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Alternative Climate Policies and Intertemporal Emissions Leakage: Quantifying the Green Paradox

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  • Fischer, Carolyn

    () (Resources for the Future)

  • Salant, Stephen

    () (Resources for the Future)

Abstract

Efforts to limit cumulative emissions over the next century may be partially thwarted by the responses of fossil fuel suppliers. Current price-cost margins for major reserves are ample, leaving scope for significant price reductions if climate policies reduce demand for fossil fuels through conservation or substitution to clean alternatives. Most models simulating the consequences of climate policies completely disregard these supply responses. As for theoretical models, under standard assumptions they predict such strong supplier responses that climate policies may have no effect on cumulative emissions and may even leave society worse off, suffering damages from global warming sooner and with less time to adapt (the “green paradox”).We contribute to this literature by developing a richer theoretical model that takes account of the different extraction costs and emissons rates of different fossil reserves. We use this model to compare the qualitative effects of four policy options—accelerating cost reductions in the clean backstop technologies, taxing emissions, improving energy efficiency, and a clean fuel blend mandate. We also discuss the consequences of mandating carbon capture and sequestration. All policies can reduce cumulative emissions, but the backstop policy accelerates emissions while conservation policies (energy efficiency or blend mandates) delay emissions. We then calibrate the model using data on costs, reserves, and emissions factors for five major categories of oil. Using this calibrated model, we estimate the interemporal leakage rate—the percentage error in cumulative emissions reductions that would arise if no account is taken of the supply responses of oil producers. We find that conservation policies can have higher intertemporal leakage rates and backstop policies can have lower leakage than an emissions tax. Leakage rates generally decline as the policies become more stringent.

Suggested Citation

  • Fischer, Carolyn & Salant, Stephen, 2012. "Alternative Climate Policies and Intertemporal Emissions Leakage: Quantifying the Green Paradox," Discussion Papers dp-12-16, Resources For the Future.
  • Handle: RePEc:rff:dpaper:dp-12-16
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    References listed on IDEAS

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    Cited by:

    1. Di Maria, Corrado & Lange, Ian & van der Werf, Edwin, 2014. "Should we be worried about the green paradox? Announcement effects of the Acid Rain Program," European Economic Review, Elsevier, vol. 69(C), pages 143-162.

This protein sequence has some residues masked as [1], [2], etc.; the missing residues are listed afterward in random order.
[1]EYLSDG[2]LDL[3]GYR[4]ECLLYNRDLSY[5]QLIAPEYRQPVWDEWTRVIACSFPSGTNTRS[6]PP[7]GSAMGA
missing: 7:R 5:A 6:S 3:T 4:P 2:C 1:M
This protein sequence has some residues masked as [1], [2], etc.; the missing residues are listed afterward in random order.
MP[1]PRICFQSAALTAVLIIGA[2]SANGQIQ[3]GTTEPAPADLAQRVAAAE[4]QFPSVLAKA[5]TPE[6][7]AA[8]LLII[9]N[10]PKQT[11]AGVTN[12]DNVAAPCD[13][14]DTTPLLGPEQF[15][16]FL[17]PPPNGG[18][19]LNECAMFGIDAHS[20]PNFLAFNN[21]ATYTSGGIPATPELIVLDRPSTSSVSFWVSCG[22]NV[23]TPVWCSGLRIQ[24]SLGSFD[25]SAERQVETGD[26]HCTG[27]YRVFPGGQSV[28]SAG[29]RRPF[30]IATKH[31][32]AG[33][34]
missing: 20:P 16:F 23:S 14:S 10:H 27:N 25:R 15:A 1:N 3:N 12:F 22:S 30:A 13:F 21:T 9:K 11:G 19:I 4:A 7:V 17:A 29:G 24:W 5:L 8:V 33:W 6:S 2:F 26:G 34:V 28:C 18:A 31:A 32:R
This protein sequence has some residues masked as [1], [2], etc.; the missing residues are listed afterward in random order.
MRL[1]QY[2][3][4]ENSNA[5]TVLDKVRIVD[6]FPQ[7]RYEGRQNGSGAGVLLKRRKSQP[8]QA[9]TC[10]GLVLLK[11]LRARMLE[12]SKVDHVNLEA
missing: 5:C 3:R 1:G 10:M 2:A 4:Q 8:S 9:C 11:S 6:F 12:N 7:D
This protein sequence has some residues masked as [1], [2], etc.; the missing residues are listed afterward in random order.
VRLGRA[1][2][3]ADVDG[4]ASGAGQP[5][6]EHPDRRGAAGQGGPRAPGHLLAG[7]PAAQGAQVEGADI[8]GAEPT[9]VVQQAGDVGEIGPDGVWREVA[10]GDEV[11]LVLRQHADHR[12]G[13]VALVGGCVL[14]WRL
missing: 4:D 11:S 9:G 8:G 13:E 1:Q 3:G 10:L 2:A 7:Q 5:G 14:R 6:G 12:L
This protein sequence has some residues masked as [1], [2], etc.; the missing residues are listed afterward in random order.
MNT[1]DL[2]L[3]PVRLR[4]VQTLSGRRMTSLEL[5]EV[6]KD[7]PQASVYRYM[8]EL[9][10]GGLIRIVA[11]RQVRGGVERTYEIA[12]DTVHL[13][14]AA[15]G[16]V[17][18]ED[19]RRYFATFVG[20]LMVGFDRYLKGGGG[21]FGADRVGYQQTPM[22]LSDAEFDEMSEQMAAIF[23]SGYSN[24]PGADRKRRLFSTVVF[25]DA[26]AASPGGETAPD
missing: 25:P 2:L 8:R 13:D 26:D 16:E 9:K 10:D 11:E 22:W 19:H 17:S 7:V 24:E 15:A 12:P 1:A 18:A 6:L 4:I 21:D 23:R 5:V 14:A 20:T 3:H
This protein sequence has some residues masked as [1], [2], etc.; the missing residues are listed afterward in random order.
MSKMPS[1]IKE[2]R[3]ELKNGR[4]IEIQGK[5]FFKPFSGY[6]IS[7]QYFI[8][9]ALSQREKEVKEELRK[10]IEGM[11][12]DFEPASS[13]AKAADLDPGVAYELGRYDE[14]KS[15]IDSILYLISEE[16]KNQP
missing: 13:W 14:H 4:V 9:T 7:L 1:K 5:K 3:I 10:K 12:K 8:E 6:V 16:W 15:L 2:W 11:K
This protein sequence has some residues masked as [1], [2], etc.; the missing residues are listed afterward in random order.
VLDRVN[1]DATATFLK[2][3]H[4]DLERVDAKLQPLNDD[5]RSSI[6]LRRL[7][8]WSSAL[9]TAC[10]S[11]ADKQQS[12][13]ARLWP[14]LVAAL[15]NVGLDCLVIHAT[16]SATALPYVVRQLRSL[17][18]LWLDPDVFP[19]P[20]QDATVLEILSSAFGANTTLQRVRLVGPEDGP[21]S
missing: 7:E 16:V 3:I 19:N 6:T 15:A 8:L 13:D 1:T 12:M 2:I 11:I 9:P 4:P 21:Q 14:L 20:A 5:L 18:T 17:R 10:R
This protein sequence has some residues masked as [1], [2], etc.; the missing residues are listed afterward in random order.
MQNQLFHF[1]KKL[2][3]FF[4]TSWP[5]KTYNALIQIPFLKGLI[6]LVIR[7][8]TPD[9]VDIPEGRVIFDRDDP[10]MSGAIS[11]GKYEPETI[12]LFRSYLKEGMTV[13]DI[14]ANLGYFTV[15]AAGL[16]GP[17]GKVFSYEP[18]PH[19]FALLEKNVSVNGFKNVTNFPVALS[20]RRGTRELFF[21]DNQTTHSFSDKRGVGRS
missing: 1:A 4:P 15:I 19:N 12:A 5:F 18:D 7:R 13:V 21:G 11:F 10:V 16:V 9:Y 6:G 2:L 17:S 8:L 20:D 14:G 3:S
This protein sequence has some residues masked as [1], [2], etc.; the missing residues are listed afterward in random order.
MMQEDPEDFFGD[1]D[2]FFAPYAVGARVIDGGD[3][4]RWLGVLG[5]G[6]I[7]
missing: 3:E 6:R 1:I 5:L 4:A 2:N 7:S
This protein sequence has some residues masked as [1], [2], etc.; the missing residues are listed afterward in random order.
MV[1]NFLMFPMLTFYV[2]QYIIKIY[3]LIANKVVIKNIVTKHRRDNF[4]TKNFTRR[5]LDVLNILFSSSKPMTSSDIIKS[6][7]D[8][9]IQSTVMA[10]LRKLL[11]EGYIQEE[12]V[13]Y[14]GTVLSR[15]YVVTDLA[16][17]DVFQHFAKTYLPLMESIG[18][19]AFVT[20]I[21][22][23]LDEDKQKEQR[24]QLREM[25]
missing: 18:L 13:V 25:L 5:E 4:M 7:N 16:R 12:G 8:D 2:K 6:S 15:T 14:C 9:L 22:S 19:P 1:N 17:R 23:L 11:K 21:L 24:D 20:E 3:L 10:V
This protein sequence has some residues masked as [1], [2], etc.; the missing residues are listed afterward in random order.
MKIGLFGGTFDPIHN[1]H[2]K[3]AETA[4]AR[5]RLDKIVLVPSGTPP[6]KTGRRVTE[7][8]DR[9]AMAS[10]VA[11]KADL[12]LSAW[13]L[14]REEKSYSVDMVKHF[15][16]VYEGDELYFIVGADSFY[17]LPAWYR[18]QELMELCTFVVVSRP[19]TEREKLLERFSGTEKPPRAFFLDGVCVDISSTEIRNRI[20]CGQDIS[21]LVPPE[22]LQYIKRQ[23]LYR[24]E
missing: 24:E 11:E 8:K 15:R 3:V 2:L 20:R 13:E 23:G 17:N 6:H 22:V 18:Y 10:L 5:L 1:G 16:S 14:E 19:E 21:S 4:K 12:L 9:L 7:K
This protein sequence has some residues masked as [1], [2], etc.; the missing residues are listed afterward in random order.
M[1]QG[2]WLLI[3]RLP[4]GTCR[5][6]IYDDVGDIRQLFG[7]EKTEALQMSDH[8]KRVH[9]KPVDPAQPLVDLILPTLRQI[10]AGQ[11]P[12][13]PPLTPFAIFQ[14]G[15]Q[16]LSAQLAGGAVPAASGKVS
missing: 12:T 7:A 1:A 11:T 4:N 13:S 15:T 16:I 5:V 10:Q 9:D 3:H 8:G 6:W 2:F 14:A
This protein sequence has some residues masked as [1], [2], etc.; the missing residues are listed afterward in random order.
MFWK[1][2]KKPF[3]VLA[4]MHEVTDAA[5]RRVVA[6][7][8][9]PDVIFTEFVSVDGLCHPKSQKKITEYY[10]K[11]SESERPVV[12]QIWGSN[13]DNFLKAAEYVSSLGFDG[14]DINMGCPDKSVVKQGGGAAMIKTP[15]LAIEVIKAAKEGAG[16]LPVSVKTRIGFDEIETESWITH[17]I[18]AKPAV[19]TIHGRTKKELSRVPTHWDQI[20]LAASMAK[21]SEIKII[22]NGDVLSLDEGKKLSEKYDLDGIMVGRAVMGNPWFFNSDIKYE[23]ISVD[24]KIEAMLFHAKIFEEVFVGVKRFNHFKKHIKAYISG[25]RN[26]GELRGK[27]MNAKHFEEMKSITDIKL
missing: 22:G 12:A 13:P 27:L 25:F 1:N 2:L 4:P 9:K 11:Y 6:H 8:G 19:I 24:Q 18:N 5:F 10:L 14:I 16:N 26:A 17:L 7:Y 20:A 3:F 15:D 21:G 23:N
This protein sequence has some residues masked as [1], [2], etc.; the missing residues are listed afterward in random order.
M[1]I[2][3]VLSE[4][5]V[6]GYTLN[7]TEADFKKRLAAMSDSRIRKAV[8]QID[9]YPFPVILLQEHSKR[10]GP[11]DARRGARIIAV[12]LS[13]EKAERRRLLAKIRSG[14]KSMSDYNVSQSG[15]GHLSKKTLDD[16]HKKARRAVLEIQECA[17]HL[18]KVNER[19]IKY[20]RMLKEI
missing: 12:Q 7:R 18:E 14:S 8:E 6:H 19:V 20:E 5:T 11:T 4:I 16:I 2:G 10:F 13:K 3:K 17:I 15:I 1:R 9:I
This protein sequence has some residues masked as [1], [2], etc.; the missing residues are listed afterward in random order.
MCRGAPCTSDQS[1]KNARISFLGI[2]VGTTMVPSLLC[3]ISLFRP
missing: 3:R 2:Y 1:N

2. Quentin Grafton, R. & Kompas, Tom & Van Long, Ngo, 2012. "Substitution between biofuels and fossil fuels: Is there a green paradox?," Journal of Environmental Economics and Management, Elsevier, vol. 64(3), pages 328-341.
    3. Mads Greaker & Michael Hoel & Knut Einar Rosendahl, 2014. "Does a Renewable Fuel Standard for Biofuels Reduce Climate Costs?," Journal of the Association of Environmental and Resource Economists, University of Chicago Press, pages 337-363.
    4. Hendrik Ritter & Mark Schopf, 2014. "Unilateral Climate Policy: Harmful or Even Disastrous?," Environmental & Resource Economics, Springer;European Association of Environmental and Resource Economists, pages 155-178.
    5. Michielsen, Thomas O., 2014. "Brown backstops versus the green paradox," Journal of Environmental Economics and Management, Elsevier, vol. 68(1), pages 87-110.
    6. Nachtigall, Daniel & Rübbelke, Dirk, 2016. "The green paradox and learning-by-doing in the renewable energy sector," Resource and Energy Economics, Elsevier, vol. 43(C), pages 74-92.
    7. Hallegatte, Stephane & Fay, Marianne & Vogt-Schilb, Adrien, 2013. "Green industrial policies : when and how," Policy Research Working Paper Series 6677, The World Bank.
    8. Julien Daubanes & Pierre Lasserre, 2012. "Non-Renewable Resource Supply: Substitution Effect, Compensation Effect, and All That," CIRANO Working Papers 2012s-28, CIRANO.
    9. Roumasset, James A. & Wada, Christopher, 2013. "Energy Costs and the Optimal Use of Groundwater," 2014 Allied Social Science Association (ASSA) Annual Meeting, January 3-5, 2014, Philadelphia, PA 161892, Agricultural and Applied Economics Association.

    More about this item

    Keywords

    green paradox; climate change; exhaustible resources;

    JEL classification:

    • Q3 - Agricultural and Natural Resource Economics; Environmental and Ecological Economics - - Nonrenewable Resources and Conservation
    • Q4 - Agricultural and Natural Resource Economics; Environmental and Ecological Economics - - Energy
    • Q5 - Agricultural and Natural Resource Economics; Environmental and Ecological Economics - - Environmental Economics

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